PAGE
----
Environmental Engineering Makes the “Best Careers” List

US News BlogThis week, we heard from students and educators in the Environmental Technology/Environmental Science program at Cape Cod Community College, who are excited about the future of the field. And guess what? So is U.S. News & World Report!

In the magazine’s annual listing of the 50 best careers of 2010, “Environmental Engineering Technician” made the cut. Here’s what U.S. News had to say: “Demand for environmental engineering technicians is expected to increase significantly, with employment jumping 30 percent from 2008 to 2018.” And they note that a growing number of these “foot soldiers in the war against environmental hazards” will be needed to ensure compliance with environmental regulations.

Okay, this is interesting, but how can you learn more about the environment in general, the day-to-day responsibilities of an environmental technician and where, exactly, the jobs are?

Start with the Environmental Protection Agency (EPA) for a comprehensive overview of environmental issues, including water, air, climate, waste and pollution and green living.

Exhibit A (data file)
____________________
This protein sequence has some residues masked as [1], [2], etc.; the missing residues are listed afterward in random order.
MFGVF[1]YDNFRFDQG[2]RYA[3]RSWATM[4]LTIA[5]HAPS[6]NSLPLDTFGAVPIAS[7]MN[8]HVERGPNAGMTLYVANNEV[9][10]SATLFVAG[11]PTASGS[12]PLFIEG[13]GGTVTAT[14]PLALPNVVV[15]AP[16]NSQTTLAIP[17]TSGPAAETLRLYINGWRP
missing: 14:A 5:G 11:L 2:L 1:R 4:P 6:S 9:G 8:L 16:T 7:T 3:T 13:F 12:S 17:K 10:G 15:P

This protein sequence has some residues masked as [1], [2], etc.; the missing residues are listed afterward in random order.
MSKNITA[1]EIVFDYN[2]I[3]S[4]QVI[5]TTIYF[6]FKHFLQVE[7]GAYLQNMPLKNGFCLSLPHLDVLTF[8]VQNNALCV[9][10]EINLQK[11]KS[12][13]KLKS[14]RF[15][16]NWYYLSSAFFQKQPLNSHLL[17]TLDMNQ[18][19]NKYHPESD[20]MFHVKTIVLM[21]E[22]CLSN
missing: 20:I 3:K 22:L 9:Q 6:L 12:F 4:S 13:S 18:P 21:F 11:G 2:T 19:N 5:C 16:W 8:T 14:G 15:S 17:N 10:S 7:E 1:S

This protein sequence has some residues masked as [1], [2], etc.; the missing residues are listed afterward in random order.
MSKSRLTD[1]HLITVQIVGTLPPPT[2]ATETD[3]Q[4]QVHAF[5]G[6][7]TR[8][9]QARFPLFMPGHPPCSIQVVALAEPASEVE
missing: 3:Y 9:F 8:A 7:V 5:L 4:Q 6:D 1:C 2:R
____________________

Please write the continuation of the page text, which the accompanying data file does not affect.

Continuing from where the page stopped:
Then, once you’ve got the “big picture” check out the website of the Occupational Outlook Handbook on the website of the Bureau of Labor Statistics. Here, you’ll find in-depth descriptions of various “environmental technicians” jobs, including overviews describing the work environment (will you be working indoors or outdoors?) the nature of the work,(examples of day-to-day responsibilities — setting up, operating and maintaining laboratory instruments or gathering and analyzing samples), education and training requirements, opportunities for advancement, and a breakdown of the projected jobs and earnings. The site also provides comparisons of related occupations and resources for additional information.

Finally, you can check out websites like the Green Collar Association and EcoOrg, both of which feature listings of “green collar jobs,” defined as those that provide a positive environmental impact.

Seems like what’s good for the environment is also good for the economy — that’s a win-win situation!

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